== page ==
The infant rescue
box at the Chesterton fire station is now live and on line, following its
formal dedication on Friday, Nov. 16.
So Town Council
Member Jim Ton, R-1st, announced at the council’s meeting Monday night.
prompted members to vote unanimously to take this item of business off the
agenda going forward.
Stephanie Kuziela did report the receipt of three more donations to defray
the $40 monthly maintenance cost and the $200 annual upgrade fee (the
one-time purchase price of the device itself: $10,000):
* Marissa Taylor,
* Richard and Ann
* Dunbar Family
Charitable Foundation, $2,000.
received to date: $9,820. “These donations will go a long way to sustaining
the box,” Ton said, then added that--even though the council has removed the
infant rescue box from the agenda--continued “sustaining funds” will still
be needed for the maintenance of the device.
Anyone wishing to
make a donation may contact Ton at firstname.lastname@example.org or Fire Chief John
Jarka at 926-7162.
attending the Nov. 16 ceremony was Monica Kelsey, founder and CEO of Safe
Haven Baby Boxes, who--in officially activating the device--said the box was
a “no-shame, no-blame, no-name” way of ensuring that a new-born child
receives immediate care. Of the two infants left in the baby box at the
Coolspring Township Fire Department in LaPorte County, the first was
retrieved in four minutes, 20 seconds; and the second, in 90 seconds. Under
state law, a woman in Indiana has up to 30 days to retrieve her child.
The infant rescue
box works much like a depository at a bank: once it has been opened and then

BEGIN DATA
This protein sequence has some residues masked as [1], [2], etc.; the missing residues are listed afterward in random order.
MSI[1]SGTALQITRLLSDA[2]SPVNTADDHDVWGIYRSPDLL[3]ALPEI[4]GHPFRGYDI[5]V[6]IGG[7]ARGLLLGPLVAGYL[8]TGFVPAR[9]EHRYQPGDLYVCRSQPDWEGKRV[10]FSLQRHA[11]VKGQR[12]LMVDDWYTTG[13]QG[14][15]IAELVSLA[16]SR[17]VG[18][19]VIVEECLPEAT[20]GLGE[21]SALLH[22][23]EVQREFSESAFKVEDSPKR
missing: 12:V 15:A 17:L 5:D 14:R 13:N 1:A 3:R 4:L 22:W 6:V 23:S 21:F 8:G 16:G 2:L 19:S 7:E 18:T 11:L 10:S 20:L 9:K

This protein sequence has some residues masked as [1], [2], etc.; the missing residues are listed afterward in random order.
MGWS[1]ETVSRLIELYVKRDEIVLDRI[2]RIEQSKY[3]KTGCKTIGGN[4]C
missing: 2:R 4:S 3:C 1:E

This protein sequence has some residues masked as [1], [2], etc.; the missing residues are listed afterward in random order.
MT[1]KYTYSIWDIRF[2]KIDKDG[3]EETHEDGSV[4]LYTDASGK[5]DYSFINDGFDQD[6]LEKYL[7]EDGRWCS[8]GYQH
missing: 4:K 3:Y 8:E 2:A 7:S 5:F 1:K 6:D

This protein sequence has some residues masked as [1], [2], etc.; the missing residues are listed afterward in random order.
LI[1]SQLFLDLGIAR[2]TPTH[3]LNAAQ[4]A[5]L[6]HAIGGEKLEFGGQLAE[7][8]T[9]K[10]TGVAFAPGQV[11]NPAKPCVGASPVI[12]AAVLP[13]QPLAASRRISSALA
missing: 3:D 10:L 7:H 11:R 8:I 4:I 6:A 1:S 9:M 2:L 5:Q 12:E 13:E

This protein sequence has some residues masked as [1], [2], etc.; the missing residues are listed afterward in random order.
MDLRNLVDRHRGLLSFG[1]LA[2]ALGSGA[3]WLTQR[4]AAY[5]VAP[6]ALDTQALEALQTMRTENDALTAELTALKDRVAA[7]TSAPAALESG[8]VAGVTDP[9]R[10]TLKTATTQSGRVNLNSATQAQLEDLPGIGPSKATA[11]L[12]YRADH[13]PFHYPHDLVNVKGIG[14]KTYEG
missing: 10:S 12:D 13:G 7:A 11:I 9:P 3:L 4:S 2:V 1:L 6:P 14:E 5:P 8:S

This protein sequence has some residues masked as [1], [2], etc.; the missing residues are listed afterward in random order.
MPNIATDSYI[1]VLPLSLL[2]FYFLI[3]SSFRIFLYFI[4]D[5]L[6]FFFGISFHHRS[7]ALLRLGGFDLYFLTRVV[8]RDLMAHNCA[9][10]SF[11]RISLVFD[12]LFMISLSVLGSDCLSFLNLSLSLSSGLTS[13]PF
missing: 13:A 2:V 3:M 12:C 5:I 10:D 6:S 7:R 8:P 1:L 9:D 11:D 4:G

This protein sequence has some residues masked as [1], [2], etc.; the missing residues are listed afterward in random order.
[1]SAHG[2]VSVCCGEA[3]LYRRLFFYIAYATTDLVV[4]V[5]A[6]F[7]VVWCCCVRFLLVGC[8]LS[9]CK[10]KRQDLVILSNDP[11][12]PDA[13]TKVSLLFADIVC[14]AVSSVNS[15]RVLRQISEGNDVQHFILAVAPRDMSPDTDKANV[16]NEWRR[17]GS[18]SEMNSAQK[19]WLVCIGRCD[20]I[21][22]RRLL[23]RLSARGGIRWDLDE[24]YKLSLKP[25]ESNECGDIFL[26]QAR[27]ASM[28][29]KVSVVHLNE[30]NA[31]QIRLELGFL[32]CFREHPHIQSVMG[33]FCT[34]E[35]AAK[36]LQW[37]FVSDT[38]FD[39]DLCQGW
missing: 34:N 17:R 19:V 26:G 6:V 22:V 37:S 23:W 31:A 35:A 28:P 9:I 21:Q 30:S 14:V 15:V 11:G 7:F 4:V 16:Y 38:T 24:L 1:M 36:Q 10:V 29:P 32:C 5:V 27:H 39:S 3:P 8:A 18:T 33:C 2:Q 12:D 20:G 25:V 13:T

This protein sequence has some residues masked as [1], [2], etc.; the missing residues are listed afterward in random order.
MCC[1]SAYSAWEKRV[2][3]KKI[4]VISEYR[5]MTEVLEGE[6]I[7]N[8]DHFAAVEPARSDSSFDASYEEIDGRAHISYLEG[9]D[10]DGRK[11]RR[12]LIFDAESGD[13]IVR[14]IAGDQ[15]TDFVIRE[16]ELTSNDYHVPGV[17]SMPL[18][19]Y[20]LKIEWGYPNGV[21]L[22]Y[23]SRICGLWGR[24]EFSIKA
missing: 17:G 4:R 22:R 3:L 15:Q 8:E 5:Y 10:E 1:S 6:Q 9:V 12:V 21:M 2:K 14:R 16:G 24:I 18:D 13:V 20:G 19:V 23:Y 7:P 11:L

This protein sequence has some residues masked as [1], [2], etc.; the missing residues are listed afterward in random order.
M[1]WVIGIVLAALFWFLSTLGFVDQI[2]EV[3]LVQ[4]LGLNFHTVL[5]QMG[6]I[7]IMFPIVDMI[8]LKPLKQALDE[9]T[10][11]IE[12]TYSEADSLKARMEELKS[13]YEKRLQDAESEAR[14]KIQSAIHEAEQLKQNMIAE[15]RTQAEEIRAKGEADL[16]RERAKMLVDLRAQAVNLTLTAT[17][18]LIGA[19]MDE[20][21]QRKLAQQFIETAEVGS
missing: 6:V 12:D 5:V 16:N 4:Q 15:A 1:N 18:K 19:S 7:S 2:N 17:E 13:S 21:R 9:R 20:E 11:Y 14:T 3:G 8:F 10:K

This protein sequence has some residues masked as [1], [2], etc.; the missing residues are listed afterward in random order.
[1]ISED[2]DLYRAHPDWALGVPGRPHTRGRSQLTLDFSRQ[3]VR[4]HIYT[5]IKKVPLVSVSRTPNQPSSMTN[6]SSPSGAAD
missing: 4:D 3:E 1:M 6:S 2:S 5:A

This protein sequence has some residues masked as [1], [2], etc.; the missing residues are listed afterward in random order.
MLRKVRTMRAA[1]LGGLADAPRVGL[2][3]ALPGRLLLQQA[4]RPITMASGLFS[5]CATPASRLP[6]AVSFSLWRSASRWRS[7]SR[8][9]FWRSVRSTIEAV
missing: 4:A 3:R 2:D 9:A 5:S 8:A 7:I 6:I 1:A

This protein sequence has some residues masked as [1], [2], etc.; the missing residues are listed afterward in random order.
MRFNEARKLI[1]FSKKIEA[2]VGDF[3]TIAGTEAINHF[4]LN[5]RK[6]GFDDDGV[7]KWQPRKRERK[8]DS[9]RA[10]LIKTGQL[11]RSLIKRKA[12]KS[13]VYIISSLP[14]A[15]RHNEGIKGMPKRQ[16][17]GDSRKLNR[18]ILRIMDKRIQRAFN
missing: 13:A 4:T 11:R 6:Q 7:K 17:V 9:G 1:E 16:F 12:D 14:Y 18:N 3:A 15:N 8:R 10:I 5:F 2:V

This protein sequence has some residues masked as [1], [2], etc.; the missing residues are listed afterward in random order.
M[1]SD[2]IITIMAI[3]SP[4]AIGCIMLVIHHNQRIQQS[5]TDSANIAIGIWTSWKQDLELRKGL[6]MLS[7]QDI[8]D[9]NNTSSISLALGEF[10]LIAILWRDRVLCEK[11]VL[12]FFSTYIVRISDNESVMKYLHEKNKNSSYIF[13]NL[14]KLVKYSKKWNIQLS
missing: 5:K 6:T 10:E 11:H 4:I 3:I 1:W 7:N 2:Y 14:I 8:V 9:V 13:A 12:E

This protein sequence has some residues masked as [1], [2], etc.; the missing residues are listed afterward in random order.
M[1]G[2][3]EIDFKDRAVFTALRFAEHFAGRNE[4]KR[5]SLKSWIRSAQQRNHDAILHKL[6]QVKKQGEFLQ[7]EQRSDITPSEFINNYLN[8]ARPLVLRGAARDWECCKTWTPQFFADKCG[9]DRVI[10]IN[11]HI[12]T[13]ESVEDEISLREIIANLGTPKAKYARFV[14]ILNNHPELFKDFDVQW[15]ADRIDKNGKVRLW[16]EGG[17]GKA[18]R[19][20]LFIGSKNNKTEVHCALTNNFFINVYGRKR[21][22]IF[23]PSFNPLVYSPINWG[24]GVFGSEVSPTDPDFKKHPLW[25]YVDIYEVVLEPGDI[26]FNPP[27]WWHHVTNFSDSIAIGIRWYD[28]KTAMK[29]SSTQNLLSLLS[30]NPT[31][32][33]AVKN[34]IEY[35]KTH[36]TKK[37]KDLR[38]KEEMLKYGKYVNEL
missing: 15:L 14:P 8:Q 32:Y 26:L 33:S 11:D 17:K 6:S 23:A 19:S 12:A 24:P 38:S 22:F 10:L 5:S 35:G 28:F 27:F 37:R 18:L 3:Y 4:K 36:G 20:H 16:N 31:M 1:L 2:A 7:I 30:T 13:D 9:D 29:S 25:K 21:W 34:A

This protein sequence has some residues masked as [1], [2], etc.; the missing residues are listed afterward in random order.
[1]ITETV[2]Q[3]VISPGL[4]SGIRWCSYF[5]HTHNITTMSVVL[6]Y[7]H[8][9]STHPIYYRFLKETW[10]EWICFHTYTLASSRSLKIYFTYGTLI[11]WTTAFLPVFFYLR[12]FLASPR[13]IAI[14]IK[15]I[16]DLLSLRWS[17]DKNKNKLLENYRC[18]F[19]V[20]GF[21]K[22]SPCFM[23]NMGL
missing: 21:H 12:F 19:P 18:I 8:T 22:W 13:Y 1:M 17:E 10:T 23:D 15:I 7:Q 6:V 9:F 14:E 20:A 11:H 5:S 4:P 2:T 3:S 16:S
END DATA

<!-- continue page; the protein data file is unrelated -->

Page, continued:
closed, it cannot be re-opened until the CFD has re-set it from inside.
Boxes come equipped with three different alarms: the first is activated
automatically when the box is opened; the second, when a baby is placed on
the pad (which is either heated or cooled depending on the season); and the
third time, when--if--the person leaving the baby elects to activate it.
State law permits
the installation of a baby box at any fire station manned 24/7/365.
expressed interest in the installation of an infant rescue device after
afterbirth was found late last year in a chemical toilet on the Prairie
Duneland Trail, the day after an infant was left in the baby box at the
Coolspring Township fire station. Under the state’s Safe Haven law, persons
who wish to abandon infants may do so in such devices without legal
consequences so long as the infant is unharmed and healthy.
In other business,
Park Superintendent Bruce Mathias reported that Saturday’s Twilight
Christmas Parade in the Downtown “went really well.”
Hollywood,” he added, a reference to a film with which the Chesterton
Tribune reporter is unfamiliar but apparently features a cool parade
scene and has a Rotten Tomatoes rating of 69 percent.
Jarka reported that
the parade came very close to looping itself, with Santa just stepping off
from Chesterton Middle School when the head of the parade turned at West
Porter Ave. and South Fifth Street.
DeLaney, R-5th, noted that the Twilight Christmas Parade--the Duneland
Chamber of Commerce’s baby--is beginning to “garner national attention,” and
that Chamber President Maura Durham was “actually turning quite a few”
parade march applicants away.
“The park also
looked good, Bruce,” Street Commissioner John Schnadenberg said.